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Property: Caveat complications

Every Issue

Cite as: (2008) 82(6) LIJ, p. 91

Commercial leasehold tenants are entitled to lodge caveats on the property.

Commercial leasehold tenants are entitled to lodge caveats on the property.

A commercial lease (as opposed to a licence) undoubtedly creates an interest in land in favour of the tenant.

A lease for more than three years may be registered on the title to the land1 and a lease for any period entitles the tenant to lodge a caveat.2

Registration of the lease will require production of the certificate of title and, in the normal course of events, an order to register from the proprietor of the mortgage. This implies a degree of cooperation between landlord and tenant and is usually only achieved in the context of negotiations when the lease begins as any time thereafter the landlord is not obliged to cooperate.

A caveat does not require production of the title or formal consent of the landlord and for this reason it is a “simpler” way of recording the tenant’s interest. That it is not universally used flows from the statutory recognition of tenants in possession as paramount interests.3

A registered proprietor/landlord may feel reluctant to have their title weighed down by a caveat lodged by a tenant, but there is no basis for an objection. Landlords may feel further discontent when a lender to the tenant seeks to obtain some security for the loan made to the tenant. Again, while the landlord may feel uncomfortable with such a move, no objection can be taken because, just as the lease creates an interest in land, so too that interest can be caveated.

The landlord is not obliged to consent to or facilitate registration of a mortgage and a lender to a tenant that seeks consent to the mortgage of lease or to its registration may find that the landlord simply refuses to consent or to make the title available. However, a lender’s caveat can be lodged without the landlord’s consent or production of the title.

It is possible for a landlord to seek to prevent such a situation by including a condition in the lease that declares such action to be a breach of the lease, making it liable to termination, but such a solution seems to far outweigh what is essentially a cosmetic problem.

Subsequent transactions

The recording of the interest of a tenant or a lender to a tenant, either by way of registration or caveat, often causes problems when the freehold interest-holder in the property seeks to mortgage or sell the property.

A lender over, purchaser of, or lender to a purchaser of the freehold conventionally desires a “clear” title. However, when the interests of the tenant and/or tenant’s mortgagee are registered or recorded, they are viewed by some as a “blot” on the title. While a careful analysis of the legal situation should result in the lender or purchaser acknowledging that they take subject to the lease (and any subsequent mortgage of that lease), regrettably “careful analysis” is rarely an apt description of the conventional demand for a clear title, particularly in relation to a lender.

The vendor/borrower of the freehold is then between a rock and a hard place with its new lender, purchaser or purchaser’s lender demanding that the lease/mortgage of lease be removed and the vendor/landlord having no right to insist on removal of those (temporary) encumbrances.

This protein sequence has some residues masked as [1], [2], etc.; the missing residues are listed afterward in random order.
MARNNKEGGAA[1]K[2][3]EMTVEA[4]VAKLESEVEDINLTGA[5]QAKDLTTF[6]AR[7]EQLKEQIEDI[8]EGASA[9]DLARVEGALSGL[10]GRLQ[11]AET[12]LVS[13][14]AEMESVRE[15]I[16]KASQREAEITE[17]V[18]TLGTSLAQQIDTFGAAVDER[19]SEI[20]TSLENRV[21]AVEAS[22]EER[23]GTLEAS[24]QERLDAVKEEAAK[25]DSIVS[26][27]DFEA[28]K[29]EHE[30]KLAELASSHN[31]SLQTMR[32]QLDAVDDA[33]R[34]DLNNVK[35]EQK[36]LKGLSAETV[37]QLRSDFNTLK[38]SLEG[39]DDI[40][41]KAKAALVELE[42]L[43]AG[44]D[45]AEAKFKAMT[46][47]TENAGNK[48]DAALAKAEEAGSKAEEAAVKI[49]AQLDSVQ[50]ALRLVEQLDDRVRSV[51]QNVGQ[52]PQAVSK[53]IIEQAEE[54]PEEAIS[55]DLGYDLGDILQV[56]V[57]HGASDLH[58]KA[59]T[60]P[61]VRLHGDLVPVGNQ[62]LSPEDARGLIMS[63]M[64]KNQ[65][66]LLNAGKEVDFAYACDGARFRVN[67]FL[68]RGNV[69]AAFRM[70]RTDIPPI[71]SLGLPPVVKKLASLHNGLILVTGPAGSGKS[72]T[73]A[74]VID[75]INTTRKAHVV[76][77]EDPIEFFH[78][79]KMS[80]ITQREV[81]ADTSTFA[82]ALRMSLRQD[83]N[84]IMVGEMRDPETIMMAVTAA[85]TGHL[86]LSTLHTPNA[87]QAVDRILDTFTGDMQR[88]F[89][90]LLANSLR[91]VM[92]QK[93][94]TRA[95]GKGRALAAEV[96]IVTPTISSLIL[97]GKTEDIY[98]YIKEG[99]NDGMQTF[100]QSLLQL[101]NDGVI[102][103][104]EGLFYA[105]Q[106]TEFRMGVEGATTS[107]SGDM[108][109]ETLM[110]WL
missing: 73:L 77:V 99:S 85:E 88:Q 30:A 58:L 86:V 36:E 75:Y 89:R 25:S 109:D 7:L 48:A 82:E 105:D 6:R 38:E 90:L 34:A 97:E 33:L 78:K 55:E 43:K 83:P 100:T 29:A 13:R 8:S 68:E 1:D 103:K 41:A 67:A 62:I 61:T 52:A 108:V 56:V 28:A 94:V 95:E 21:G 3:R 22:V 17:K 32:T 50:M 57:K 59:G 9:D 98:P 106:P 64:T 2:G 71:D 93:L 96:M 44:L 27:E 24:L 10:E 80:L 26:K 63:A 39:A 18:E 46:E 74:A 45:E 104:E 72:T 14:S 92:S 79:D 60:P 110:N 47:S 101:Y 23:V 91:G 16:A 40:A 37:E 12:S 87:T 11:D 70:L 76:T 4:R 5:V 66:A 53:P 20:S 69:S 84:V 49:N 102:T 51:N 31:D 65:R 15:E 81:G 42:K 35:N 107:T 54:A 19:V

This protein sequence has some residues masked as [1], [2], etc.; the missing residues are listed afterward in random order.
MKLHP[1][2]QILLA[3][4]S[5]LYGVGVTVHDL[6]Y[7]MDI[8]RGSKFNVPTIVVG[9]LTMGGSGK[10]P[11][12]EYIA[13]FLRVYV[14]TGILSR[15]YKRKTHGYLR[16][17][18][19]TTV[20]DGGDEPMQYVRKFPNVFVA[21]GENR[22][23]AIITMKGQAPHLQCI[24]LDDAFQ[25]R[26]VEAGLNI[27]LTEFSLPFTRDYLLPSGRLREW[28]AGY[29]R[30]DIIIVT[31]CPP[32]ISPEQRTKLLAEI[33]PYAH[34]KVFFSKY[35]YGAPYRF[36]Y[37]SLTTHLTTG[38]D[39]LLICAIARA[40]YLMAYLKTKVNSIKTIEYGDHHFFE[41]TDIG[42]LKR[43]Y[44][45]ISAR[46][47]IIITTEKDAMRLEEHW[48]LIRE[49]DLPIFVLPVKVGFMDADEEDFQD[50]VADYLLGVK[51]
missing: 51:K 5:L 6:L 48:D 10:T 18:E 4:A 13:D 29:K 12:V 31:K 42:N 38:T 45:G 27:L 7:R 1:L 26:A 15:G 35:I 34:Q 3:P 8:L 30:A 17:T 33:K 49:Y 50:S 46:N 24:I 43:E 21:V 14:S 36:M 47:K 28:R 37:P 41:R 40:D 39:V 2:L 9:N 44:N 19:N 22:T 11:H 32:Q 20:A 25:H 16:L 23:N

There is no solution other than a careful explanation that the tenant/tenant’s mortgagee has the right to maintain the registered/recorded interest and that the vendor/landlord sells subject to those interests.

In a sale situation it is prudent to include such an acknowledgment in the contract, although that will simply mean that the problem of convincing a purchaser’s lender of the need to settle without a “clear” title passes from the vendor to the purchaser.

The problem is exacerbated by the common habit of caveators lodging caveats that forbid dealings “absolutely”.

It is possible to include limited restrictions in caveats, such as “unless such instrument is expressed to be subject to my claim”,4 but the standard form provides “absolutely” as the default claim and it is rarely changed.

This means that even if the registered proprietor is able to convince its lender, purchaser, or lender to its purchaser that their transaction can proceed subject to the lease or mortgage of lease, the caveat acts as an absolute prohibition.

This must then be explained to the tenant/mortgagee and arrangements made for replacement of the caveat with a caveat claiming a limited interest.

For caveators, the threat of proceedings to have the caveat removed (and claim the cost of such proceedings) may encourage cooperation.

Courts have shown a dislike for the inappropriate use of absolute restrictions.5 A caveator may consent to a dealing.6 This might even apply in the case of an absolute prohibition and may provide a compromise between withdrawal and disputation. The consent will mean that the dealing takes priority over the caveat and while that might remain attractive to a tenant, who is independently protected as a paramount interest, it might not be attractive to a mortgagee of the lease.

In any event, if a caveator is asked to consent, the caveator would be entitled to claim reasonable legal costs in respect of that consent.

RUSSELL COCKS is the author of 1001 Conveyancing Answers.

1. Section 66 Transfer of Land Act.

2. Section 89 Transfer of Land Act.

3. Section 42(2)(e) Transfer of Land Act.

4. Land Registry Lodging Book 2-18.

5. Schmidt v 28 Myola St P/L [2006] VSC 343 and Floriston P/L v Kingsley Brown Finance P/L [2005] VSC 467.

6. Section 90(1)(b) Transfer of Land Act.

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